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Colorado State Patrol “Stay in Your Lane” Campaign In Force and Increasingly Needed

Since the *CSP (*277) program was implemented in July 1998, Colorado motorists, bicyclists and pedestrians have reported thousands of “real-time” aggressive drivers and suspected DUI drivers. Last year, the Colorado State Patrol’s *CSP calls for aggressive drivers surpassed calls regarding suspected impairment.

In 2022, Colorado State Patrol emergency dispatchers answered 57,899 total *CSP calls. Some 54 percent (31,760) related to road rage or aggressive driving. Aggressive driving reports through *CSP were up approximately 4.5 percent over 2021 (30, 347 road rage reports in 2021).

“If someone cuts you off, tailgates, or makes a rude gesture, you may be tempted to get even but just don’t. No one ever thinks anger will turn to violence, but it can and it does,” stated Colorado State Patrol Chief Matthew C. Packard. “Your best response is to keep your composure, let the aggressive driver move on and do not engage. It’s simply not worth your energy or the risk.”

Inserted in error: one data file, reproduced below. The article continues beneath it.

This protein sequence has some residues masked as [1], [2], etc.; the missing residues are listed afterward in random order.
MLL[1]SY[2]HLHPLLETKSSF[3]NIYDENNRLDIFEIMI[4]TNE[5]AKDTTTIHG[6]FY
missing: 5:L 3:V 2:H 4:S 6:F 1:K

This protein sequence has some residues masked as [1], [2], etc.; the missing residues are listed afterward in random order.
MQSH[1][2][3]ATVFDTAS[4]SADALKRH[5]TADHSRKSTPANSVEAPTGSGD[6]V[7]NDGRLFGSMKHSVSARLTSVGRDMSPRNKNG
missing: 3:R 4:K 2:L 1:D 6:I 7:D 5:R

While there are many behaviors that indicate aggressive driving or a road rage situation, some of the most notable behaviors include:

  • Tailgating
  • Honking in anger
  • Making angry gestures
  • Passing on the right
  • Showing a weapon
  • Excessive Speeding
  • Weaving in and out of traffic
  • Getting out of the vehicle to confront another driver

The Colorado State Patrol points out that if you see someone trying to block another vehicle from changing lanes or running red lights this is another extremely dangerous situation. If you see these behaviors you are encouraged to find a safe spot to pull over and call *CSP with a description and location of the vehicle.